Scottish Biodiversity List

What is it?

The Scottish Biodiversity List is a list of flora, fauna and habitats considered by the Scottish Ministers to be of principal importance for biodiversity conservation. The development of the list has been a collaborative effort involving a great many stakeholders overseen by scientists from the Scottish Biodiversity Forum. (from NBN Gateway - designation)

Role of LNHG

As part of the agreement between Lorn Natural History Group and Scottish Natural Heritage, we have undertaken to help raise awareness of the Scottish Biodiveristy List and the species that it contains.  We are also targeting these species in our recording activities.

Cygnus cygnus
Whooper Swans, a winter visitor to our area and a Scottish Biodiversity List species


Anagallis arvensis
Scarlet Pimpernel, an SBL flowering plant species.  Found by Marion Moir on a LNHG visit to Easdale.


The purpose of the list is to help public bodies carry out their Biodiversity Duty by identifying the species and habitats which are the highest priority for biodiversity conservation in Scotland. It is also a useful source of information for anyone interested in nature conservation in Scotland. (from Scottish Biodiversity List - Biodiversity Scotland)

A duty to further the conservation of biodiversity was placed on all public sector bodies in Scotland in 2004. This biodiversity duty is about connecting people with the environment and managing biodiversity in the wider environment all around us, not just in specific protected sites. (from Biodiversity Duty - Biodiversity Scotland)

SBL species are taken into account when planning proposals or site designations are being considered - but only if the people concerned know they are there!  So by sending us records of SBL species you are helping to ensure that the local environment is protected and that sites are appropriately managed.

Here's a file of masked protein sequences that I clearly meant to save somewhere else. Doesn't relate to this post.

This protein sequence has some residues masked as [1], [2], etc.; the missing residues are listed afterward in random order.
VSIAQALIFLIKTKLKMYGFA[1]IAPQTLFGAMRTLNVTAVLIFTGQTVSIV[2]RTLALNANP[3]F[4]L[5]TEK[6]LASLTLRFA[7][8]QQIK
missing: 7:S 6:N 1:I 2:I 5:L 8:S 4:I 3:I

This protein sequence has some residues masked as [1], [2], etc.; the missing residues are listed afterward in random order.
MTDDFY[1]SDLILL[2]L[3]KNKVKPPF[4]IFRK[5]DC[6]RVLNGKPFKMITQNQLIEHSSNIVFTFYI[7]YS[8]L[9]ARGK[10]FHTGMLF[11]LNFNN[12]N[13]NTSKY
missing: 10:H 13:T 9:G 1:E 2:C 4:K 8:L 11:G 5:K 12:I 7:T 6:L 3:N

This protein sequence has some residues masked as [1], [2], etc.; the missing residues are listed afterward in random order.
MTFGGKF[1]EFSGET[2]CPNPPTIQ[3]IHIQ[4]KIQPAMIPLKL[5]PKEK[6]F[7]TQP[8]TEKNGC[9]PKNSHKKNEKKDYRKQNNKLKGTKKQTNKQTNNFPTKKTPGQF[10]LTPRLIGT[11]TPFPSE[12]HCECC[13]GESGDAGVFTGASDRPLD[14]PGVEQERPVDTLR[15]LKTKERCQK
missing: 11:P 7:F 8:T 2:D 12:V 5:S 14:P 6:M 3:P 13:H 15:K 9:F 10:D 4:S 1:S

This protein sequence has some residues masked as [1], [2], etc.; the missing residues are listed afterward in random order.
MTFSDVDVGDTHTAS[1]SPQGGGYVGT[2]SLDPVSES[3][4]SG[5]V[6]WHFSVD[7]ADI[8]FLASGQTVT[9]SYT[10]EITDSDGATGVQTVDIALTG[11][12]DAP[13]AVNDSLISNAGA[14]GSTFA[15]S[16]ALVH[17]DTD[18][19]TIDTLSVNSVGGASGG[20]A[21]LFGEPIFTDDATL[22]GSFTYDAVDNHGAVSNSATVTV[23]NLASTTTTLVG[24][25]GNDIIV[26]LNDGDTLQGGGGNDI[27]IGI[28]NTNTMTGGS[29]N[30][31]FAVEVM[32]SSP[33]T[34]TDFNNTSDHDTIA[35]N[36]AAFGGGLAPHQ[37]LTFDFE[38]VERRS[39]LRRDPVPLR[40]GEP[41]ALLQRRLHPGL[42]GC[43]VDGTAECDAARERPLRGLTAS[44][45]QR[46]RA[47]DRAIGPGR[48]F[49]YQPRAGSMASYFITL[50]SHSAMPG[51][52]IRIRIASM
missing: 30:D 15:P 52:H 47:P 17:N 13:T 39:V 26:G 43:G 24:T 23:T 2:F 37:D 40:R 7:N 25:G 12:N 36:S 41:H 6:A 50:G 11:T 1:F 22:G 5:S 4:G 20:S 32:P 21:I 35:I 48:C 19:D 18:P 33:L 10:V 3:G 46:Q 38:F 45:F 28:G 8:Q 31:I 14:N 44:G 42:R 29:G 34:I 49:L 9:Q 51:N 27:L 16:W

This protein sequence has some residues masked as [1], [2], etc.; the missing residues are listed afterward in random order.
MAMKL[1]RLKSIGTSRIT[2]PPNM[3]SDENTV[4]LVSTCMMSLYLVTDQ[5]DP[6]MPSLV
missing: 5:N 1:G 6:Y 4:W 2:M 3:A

The species on the list

The list of SBL species can be downloaded here (zipped .xls file, 300 Kb)  For each species there is a link to its distribution map on the NBN Gateway.

A breakdown of the species by category is at NBN Gateway - designation though this is not up to date.  If you click "Go to map" on that page, you are shown a distribution map of SBL species.  There doesn't seem to be a key to this, but assuming darker = more, our area looks as rich in SBL species as anywhere in Scotland, which is remarkable considering the limited amount of recording that's been done here so far.

Click the little arrow at the top right of this map and then the spanner, then untick "toggle datasets" and scroll down to tick "Lorn Natural History Group", and you will see that we have already contributed many SBL records to the NBN, and when our next NBN update is live there will be a great many more.

Sciurus vulgaris (eating acorn)
Red Squirrel at Inverawe, an SBL mammal


Adscita statices
Forester Moth at Kilmartin, one of 99 SBL moth species

Local species

Here are some brief notes on the SBL species.  Only species that are believed to occur in Argyll are mentioned in these notes (but the figures for totals refer to the full list)

Mammals - 20 SBL species.  They include Otter, Pine Marten, Hedgehog, Water Vole, Wild cat, Brown Hare, Mountain Hare and Red Squirrel.  Many members will have sightings of these; please send them in even if they are old.  Sightings don't have to be recent.  Marine mammals and badgers are not on the list.  All bats are on the list so we'll have to give the bat detector a good workout this year!

Reptiles and Amphibians - Common Toad, Common Lizard, Slow-worm and Adder are on the list.  Common Frog, Smooth Newt and Palmate Newt are not.  Sightings of toad spawn are acceptable as toad records.